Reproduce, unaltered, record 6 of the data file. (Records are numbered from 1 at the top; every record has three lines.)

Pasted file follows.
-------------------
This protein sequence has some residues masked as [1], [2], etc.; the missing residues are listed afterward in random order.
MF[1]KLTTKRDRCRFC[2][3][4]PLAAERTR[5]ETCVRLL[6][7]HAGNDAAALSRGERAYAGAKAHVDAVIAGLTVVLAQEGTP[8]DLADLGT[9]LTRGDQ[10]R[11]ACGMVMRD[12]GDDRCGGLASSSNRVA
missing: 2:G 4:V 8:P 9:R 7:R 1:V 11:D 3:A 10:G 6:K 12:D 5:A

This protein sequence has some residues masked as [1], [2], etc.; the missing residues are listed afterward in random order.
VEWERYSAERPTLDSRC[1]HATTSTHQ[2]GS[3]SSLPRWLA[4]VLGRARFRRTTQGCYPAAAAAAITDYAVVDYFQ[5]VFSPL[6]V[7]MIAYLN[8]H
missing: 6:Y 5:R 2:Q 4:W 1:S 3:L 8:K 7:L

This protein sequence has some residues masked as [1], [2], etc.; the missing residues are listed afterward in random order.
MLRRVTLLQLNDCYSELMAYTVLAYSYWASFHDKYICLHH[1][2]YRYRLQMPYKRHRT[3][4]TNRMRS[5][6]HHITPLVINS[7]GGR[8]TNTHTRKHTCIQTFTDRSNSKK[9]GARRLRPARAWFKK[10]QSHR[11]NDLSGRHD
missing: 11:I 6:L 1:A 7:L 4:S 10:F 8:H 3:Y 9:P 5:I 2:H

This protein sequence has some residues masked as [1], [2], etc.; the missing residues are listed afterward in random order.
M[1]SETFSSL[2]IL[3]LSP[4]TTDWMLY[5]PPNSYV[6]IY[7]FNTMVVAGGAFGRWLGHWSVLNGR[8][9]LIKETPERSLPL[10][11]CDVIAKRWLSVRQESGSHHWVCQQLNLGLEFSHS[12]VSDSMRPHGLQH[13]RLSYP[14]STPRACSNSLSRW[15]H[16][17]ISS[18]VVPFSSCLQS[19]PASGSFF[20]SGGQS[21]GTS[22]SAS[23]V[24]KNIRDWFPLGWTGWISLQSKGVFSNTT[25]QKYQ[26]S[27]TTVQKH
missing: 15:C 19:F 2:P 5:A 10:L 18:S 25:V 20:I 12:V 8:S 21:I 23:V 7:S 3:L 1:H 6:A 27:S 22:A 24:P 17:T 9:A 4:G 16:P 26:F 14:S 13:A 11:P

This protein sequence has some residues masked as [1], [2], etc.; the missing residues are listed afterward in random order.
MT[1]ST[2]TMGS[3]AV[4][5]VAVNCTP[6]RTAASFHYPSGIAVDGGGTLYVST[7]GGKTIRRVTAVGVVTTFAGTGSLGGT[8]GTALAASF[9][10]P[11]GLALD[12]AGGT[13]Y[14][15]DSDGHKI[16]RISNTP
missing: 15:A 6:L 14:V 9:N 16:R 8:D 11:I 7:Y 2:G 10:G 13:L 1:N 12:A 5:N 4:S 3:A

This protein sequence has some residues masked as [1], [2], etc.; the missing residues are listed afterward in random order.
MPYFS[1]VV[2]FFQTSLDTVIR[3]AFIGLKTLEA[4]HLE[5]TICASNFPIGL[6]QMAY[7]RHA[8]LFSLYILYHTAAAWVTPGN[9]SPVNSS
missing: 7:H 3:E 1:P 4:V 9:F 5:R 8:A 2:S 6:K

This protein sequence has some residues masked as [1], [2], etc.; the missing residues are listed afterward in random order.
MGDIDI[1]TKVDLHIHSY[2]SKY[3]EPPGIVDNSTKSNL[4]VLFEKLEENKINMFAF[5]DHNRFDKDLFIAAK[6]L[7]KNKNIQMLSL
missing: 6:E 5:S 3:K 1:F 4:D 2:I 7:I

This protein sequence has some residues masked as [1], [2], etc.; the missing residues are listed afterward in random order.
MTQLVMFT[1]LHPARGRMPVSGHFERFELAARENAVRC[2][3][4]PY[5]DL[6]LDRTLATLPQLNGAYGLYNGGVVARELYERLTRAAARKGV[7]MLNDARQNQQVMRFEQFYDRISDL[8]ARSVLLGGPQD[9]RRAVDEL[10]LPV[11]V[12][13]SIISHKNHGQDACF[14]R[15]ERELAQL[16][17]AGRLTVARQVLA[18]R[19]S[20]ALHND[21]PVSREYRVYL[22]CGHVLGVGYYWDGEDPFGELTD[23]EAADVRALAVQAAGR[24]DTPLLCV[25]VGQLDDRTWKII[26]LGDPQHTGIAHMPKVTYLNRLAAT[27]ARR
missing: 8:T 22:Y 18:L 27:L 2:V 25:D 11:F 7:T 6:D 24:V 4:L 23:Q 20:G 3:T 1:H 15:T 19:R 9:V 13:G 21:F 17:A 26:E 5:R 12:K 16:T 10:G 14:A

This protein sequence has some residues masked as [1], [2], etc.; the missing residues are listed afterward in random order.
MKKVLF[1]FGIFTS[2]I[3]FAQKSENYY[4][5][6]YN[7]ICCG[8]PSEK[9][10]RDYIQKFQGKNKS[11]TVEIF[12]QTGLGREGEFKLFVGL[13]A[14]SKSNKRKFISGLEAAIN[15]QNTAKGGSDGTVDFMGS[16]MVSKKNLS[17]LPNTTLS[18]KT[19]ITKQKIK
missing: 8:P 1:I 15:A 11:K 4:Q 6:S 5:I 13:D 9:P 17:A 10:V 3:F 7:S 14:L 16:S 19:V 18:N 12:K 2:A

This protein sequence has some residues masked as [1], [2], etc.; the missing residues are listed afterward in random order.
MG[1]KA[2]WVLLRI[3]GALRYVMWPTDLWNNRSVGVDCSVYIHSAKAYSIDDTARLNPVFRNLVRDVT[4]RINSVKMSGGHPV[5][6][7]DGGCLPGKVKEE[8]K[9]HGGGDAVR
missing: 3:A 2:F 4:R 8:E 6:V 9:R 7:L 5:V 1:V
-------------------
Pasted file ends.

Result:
This protein sequence has some residues masked as [1], [2], etc.; the missing residues are listed afterward in random order.
MPYFS[1]VV[2]FFQTSLDTVIR[3]AFIGLKTLEA[4]HLE[5]TICASNFPIGL[6]QMAY[7]RHA[8]LFSLYILYHTAAAWVTPGN[9]SPVNSS
missing: 7:H 3:E 1:P 4:V 9:F 5:R 8:A 2:S 6:K